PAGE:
When people first visit our pocket swamp, one of the initial things they ask is if we ever have alligators in the swamp. In summer during the rainy season, both the upper and lower swamp areas are full of water- so it is a natural assumption. But, I have only had two encounters with an alligator actually in our yard, and this goes back to my childhood in the 60’s when I spent most of my free time either exploring the swamp or poking around in the river.
At one point in the late 1990’s my mom and our closest next door neighbors kept saying they heard an alligator in the lower swamp. I knew this wasn’t probable, but borrowed some chest high waders (the mud in the swamp is at least 2 feet deep, and the water over about a foot or so), took a big metal pole and waded in. I almost got stuck a few times, and I did almost step on a snapping turtle- but no alligator. After listening to it one night, I determined it was pig frogs. Very anticlimactic.
Mostly, we see alligators from a distance in the river during spring, when the guys are out hunting for new territory and single females. Even then it is infrequent, as the Hillsborough River in our area is brackish (varying degrees of salinity) and although they will travel through salt water, they prefer fresh water. Another reason we don’t see them in our back yard at the river is because our bank is made up of limestone rock and chunks of cement- I’ve always heard that alligators don’t like climbing up rocks.
My two brushes with the prehistoric beasts both happened after a huge gulley washer (storm) which coincided with a very high tide and flooding. In both cases, the river flooded our property almost to the house, with a good foot of water over the bank at the river. The first one was late at night- a huge storm front kicked up by a diminished hurricane Frances, August 2004, coinciding with a high tide and flooding. At about 11pm, I put on my rubber boots, took a big flash light and waded down the path to the river just to check it out. The river was a torrent, and I waded over to where the stream empties into the river to see if our bridge was still there. As I approached, I suddenly heard a lot of splashing, not the ambient sounds I was already hearing from the rushing water, rain and wind. When I got near- I shone my flashlight and beheld a rather large alligator who had apparently wedged himself in the rocky stream bed head-first under the bridge (which was a very heavy metal grate) to ride out the roiling current and storm. I watched in amazement, and not a little glee- apparently in this situation alligators don’t back up easily. He bucked and bumped- finally got himself disengaged and turned around and disappeared into the dark roiling river. I stood there a while bemused, shining my flashlight around and then started wondering where he went. Looked down at my knee high waders, with the water almost to the top- looked back at the river and decided it was time to skedaddle. Yes, I really do wish I’d had a video camera with me.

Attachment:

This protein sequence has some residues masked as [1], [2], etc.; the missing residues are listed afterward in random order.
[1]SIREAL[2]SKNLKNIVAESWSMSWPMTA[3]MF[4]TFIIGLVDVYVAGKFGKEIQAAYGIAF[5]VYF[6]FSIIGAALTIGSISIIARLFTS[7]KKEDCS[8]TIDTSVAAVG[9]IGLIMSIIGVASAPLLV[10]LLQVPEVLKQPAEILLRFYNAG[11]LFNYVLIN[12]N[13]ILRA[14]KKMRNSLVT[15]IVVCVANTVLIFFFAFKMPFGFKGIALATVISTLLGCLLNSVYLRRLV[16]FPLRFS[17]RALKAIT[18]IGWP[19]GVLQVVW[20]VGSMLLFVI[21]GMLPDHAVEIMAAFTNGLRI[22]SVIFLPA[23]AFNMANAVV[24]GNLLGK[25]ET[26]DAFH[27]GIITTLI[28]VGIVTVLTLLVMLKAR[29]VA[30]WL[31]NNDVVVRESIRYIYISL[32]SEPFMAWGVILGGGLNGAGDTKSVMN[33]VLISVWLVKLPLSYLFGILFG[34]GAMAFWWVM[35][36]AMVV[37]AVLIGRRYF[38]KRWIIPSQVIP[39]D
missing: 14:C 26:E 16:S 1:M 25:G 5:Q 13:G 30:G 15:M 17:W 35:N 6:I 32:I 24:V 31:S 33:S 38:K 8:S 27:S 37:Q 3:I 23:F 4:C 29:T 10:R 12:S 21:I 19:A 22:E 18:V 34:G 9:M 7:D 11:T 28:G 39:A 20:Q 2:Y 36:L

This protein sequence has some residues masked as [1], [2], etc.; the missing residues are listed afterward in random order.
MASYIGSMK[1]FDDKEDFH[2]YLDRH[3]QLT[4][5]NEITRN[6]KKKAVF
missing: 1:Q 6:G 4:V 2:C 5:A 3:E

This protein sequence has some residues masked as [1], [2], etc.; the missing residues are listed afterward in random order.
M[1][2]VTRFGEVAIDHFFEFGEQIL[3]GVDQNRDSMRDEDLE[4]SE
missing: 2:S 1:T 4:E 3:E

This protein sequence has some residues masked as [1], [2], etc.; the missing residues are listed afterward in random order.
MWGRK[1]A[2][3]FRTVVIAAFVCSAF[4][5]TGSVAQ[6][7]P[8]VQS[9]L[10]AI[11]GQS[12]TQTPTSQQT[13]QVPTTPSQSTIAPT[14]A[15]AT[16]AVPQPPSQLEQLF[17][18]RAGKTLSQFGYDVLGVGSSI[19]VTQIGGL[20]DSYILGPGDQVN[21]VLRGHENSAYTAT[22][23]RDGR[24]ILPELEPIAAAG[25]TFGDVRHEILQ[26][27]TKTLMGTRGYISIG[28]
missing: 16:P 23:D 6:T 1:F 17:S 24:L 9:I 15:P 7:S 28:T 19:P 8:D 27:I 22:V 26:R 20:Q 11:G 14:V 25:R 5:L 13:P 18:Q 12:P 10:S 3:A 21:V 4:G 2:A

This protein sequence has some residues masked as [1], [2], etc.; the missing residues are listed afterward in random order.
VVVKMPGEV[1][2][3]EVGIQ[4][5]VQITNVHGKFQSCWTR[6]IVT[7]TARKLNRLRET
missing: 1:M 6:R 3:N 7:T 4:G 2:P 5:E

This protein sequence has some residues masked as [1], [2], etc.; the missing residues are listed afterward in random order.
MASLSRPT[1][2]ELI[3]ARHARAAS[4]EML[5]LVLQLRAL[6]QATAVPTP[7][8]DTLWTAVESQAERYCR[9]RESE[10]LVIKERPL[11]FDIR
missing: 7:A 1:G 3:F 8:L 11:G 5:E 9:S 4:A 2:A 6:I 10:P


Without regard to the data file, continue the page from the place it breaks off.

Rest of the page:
In June 2007, a fairly equivalent situation- big storm surge overnight with flooding. I, of course, had to go check it out in the morning. Everything was soaked, the swamp was full and the paths flooded. I waded into the center- a slight rise between the lower and upper wetland areas, and spotted a baby alligator- just about two feet long. It was probably a yearling and maybe got separated during the storm from its mom. I ran to the house, grabbed my camera and just barely managed to track it down again and take a few photographs before it got away. Little alligators are very fast. Naturally, I really wanted to catch it- yes I know, you should not catch or molest alligators, but it was so cute and just at the perfect size to hold.
There are three photographs below- two of the baby alligator and another one showing more recent flooding on the path. After seeing the baby alligator, I always check out the swamp when the river floods over the bank, but no more chance encounters with these amazing critters. I always hold out hope!